Flint Hills Discovery Center features new Ice Age exhibit

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Photo by Erin Poppe | The Collegian Mandy Malone, graduate student in curriculum and instruction, assembles a replica of a saber-toothed cat's skeleton at the Flint Hills Discovery Center on June 29, 2014. The activity was part of the discovery center's Ice Age exhibit that ran from June 14 to Sept. 14.

Though the summer is heating up, a new exhibit at the Flint Hills Discovery Center is prehistorically as cool as ice. The discovery center is hosting the temporary exhibit “Ice Age Imperials,” which provides visitors with a glimpse into Earth’s past.

The exhibit, on display until Sept. 14, features an array of artifacts and interactive pieces from the Ice Age period. In addition to full-scale dioramas, visitors are given the opportunity to touch and interact with real fossils and teeth from ancient animals. Visitors have the opportunity to get up close and personal with the woolly mammoth, saber-toothed cat, dire wolf, Ice Age bear and giant sloth – just to name a few.

The exhibit compares the bones of these extinct animals from several modern-day counterparts side-by-side, illustrating just how larger the Ice Age ancestors were.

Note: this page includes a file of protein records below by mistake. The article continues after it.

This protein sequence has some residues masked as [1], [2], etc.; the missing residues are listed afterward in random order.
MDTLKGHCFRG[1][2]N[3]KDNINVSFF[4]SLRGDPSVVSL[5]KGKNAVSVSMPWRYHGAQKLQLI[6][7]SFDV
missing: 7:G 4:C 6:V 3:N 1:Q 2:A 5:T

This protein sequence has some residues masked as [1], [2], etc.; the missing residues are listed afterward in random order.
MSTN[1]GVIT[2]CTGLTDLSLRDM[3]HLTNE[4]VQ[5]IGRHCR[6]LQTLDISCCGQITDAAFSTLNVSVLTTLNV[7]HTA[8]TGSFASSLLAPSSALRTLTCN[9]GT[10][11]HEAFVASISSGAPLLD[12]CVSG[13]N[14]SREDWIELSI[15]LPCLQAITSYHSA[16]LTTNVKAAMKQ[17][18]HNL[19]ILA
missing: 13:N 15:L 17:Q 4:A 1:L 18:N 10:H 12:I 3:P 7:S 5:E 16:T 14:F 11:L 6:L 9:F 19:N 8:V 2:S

“Everything was bigger; everything was colder,” Travis Young, education specialist at the Flint Hills Discovery Center, said of the time period.

Of particular interest to many visitors, according to Young, is the information about the Ice Age bison.

“A lot of our visitors are familiar with the modern-day bison they see on Konza Prairie and around the U.S.,” Young said. “They’re amazed at how much bigger their ancestors were.”

Though their DNA is very similar, the species Bison latifrons was up to 50 percent larger than its genetic descendants.

Along with the pieces from the traveling exhibit, artifacts and information specifically on the Flint Hills have been assembled by the discovery center in partnership with departments from both K-State and the University of Kansas.

A variety of fossils can be viewed and touched on the “History of Earth” timeline. Whether they’re less than 1 million years old or over 500 million years, these fossils bring history to life like never before. Along with the artifacts, graphic displays about glacial size and depth document the formation and movement of the giant sheets of ice that shaped our landscape.

The hands-on and interactive approach to the exhibit makes it a great place for children and adults alike.

While adults browse, there is an expansive kids’ area where they can create their own versions of their favorite Ice Age creatures, work on a variety of puzzles and even become their own paleontologists by uncovering fossils in a simulated dig site.

“It’s great space for family-building and team-building activities,” Young said.

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